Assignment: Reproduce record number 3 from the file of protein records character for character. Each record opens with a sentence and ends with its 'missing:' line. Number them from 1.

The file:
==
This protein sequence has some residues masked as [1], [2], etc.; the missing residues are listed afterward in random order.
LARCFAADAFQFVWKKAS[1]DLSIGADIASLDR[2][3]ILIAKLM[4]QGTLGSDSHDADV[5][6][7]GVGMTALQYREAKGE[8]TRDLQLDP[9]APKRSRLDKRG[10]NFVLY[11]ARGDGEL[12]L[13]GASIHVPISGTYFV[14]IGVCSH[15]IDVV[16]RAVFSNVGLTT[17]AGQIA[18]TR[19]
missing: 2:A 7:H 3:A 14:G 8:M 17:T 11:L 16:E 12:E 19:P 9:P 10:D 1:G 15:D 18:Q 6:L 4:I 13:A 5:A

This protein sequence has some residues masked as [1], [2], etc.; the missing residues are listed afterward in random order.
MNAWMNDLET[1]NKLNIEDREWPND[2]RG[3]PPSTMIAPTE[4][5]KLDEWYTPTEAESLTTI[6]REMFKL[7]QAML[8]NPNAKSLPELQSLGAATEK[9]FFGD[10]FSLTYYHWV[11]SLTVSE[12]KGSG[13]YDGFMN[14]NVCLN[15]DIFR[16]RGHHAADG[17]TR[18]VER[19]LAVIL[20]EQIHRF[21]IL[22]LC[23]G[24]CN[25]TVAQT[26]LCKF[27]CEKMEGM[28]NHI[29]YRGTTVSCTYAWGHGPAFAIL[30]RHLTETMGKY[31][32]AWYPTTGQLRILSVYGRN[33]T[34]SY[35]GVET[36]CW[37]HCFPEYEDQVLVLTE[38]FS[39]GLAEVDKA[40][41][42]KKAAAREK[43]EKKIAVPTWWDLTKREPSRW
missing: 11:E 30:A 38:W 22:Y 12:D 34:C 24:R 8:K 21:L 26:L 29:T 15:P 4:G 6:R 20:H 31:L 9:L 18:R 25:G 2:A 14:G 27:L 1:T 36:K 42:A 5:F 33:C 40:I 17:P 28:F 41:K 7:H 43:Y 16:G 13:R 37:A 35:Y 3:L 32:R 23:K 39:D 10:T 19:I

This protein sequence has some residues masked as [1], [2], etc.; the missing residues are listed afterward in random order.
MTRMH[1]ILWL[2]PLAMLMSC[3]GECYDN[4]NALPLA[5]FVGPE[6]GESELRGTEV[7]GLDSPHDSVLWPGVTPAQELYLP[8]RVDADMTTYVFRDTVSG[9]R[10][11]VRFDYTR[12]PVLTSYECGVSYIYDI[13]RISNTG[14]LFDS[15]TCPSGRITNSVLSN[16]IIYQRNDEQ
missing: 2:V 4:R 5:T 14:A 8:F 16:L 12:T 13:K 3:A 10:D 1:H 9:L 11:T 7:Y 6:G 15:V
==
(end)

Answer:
This protein sequence has some residues masked as [1], [2], etc.; the missing residues are listed afterward in random order.
MTRMH[1]ILWL[2]PLAMLMSC[3]GECYDN[4]NALPLA[5]FVGPE[6]GESELRGTEV[7]GLDSPHDSVLWPGVTPAQELYLP[8]RVDADMTTYVFRDTVSG[9]R[10][11]VRFDYTR[12]PVLTSYECGVSYIYDI[13]RISNTG[14]LFDS[15]TCPSGRITNSVLSN[16]IIYQRNDEQ
missing: 2:V 4:R 5:T 14:A 8:F 16:L 12:T 13:K 3:A 10:D 1:H 9:L 11:T 7:Y 6:G 15:V